- Last Updated: 12:29 AM, May 5, 2012
- Posted: May 05, 2012
In one stunning moment in Kansas City on Thursday, the career of one of the greatest pitchers in modern baseball history likely came to a freakish end: Future Hall of Fame reliever Mariano Rivera, shagging batting-practice balls in the outfield, crumpled to the ground with a wrecked knee.
Torn ligaments aren’t automatic career-killers, but the Yankee legend had already hinted 2012 would be his last season.
True, Rivera insisted yesterday that he’ll be back: “Write it down in big letters. I’m not going out like this.”
But he’s 42, and sometimes numbers speak more loudly than words.
Rivera’s other numbers, of course, also speak emphatically for themselves: a major-league record 608 regular-season saves, plus 42 more in the postseason.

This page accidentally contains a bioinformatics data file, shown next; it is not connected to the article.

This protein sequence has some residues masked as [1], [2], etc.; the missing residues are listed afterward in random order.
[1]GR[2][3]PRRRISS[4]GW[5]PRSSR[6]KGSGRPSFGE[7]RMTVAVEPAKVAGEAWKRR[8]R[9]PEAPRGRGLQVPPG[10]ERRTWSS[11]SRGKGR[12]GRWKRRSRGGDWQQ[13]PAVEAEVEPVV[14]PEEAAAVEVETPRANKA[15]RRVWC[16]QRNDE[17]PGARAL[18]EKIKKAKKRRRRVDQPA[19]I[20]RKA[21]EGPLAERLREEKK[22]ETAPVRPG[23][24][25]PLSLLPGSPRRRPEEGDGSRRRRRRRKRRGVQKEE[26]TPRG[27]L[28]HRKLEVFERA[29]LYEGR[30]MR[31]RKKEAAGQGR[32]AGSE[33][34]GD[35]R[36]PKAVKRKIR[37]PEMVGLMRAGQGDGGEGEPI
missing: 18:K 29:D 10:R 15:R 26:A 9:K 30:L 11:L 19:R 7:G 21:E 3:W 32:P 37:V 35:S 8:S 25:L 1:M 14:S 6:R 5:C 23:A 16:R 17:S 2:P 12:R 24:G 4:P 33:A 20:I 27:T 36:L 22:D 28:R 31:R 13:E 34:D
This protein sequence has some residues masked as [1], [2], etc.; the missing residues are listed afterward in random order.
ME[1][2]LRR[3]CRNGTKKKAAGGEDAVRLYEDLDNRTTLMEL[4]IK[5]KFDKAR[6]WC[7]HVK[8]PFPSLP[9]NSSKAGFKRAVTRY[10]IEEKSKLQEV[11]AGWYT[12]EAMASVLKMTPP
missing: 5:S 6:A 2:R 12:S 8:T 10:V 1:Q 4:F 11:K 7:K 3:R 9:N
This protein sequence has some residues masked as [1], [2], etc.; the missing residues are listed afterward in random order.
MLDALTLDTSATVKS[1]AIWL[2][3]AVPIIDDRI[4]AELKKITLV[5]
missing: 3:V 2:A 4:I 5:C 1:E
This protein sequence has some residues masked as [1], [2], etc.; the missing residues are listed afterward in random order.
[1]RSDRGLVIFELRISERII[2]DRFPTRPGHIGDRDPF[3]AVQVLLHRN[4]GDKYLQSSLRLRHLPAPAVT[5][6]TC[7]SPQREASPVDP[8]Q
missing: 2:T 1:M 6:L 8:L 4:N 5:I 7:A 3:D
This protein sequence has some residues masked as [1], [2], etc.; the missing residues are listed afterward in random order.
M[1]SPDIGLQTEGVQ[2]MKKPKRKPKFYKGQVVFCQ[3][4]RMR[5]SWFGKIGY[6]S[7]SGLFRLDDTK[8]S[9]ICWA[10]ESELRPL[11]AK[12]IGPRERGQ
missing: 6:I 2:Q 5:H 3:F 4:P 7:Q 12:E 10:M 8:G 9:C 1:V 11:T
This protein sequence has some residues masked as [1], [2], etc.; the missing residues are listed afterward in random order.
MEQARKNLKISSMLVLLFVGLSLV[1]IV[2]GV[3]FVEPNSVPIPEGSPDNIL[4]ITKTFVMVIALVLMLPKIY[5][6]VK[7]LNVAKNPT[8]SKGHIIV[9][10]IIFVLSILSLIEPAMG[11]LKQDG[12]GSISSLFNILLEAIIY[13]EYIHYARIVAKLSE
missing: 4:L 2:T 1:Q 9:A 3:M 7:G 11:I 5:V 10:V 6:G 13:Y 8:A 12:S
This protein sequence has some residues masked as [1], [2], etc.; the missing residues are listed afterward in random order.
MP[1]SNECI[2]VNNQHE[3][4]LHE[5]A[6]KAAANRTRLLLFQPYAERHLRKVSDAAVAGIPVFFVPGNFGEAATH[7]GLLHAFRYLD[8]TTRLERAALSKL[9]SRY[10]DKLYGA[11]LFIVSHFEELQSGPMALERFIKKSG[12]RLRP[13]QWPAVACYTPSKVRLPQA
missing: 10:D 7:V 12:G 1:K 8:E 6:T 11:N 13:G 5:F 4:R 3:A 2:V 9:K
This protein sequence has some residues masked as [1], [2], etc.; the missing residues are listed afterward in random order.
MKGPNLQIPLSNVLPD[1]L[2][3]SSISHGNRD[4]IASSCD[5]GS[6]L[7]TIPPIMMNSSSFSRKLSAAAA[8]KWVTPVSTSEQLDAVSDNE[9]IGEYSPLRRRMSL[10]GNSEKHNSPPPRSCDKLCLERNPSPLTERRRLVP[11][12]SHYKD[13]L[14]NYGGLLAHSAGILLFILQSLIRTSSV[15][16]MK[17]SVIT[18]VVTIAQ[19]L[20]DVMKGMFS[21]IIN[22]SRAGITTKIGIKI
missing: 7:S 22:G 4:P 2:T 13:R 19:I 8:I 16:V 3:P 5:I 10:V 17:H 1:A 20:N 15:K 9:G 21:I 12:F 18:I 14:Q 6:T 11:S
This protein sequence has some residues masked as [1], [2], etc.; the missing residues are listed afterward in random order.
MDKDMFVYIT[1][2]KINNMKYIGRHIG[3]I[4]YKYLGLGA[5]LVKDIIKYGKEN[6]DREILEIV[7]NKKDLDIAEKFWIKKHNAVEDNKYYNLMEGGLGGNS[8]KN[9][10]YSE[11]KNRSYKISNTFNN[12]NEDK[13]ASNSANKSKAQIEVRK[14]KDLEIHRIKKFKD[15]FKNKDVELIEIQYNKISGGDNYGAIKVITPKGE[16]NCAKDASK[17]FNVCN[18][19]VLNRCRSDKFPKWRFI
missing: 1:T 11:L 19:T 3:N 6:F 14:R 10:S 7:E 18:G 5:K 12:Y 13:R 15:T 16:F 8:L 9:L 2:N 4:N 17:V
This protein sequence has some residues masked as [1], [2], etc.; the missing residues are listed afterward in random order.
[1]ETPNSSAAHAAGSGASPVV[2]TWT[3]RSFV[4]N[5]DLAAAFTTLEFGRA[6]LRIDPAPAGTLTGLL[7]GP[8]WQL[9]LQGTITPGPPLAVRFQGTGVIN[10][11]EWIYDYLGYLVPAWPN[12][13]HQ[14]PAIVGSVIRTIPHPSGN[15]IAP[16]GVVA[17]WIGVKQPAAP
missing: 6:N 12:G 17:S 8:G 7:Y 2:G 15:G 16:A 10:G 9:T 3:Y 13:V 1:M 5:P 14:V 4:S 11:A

He’s human, of course: Recall the infield hit (following an uncharacteristic error) he gave up to Luis Gonzalez that handed the 2001 World Series to the Arizona Diamondbacks.
But even then Rivera showed the same even temperament and quiet dignity that marked his victories.
It goes without saying that Rivera’s contributions made the late-’90s Yankees dynasty possible.
The Yankees of the past near-two decades have generally exuded excellence, class and professionalism. And Rivera’s been the class of a team of class acts.
And if he never again takes the mound, New Yorkers today can be thankful that they saw one of the finest athletes — indeed, arguably, one of the finest men — ever to play in their city.
The best to you, Mo.Follow @NYPostOpinion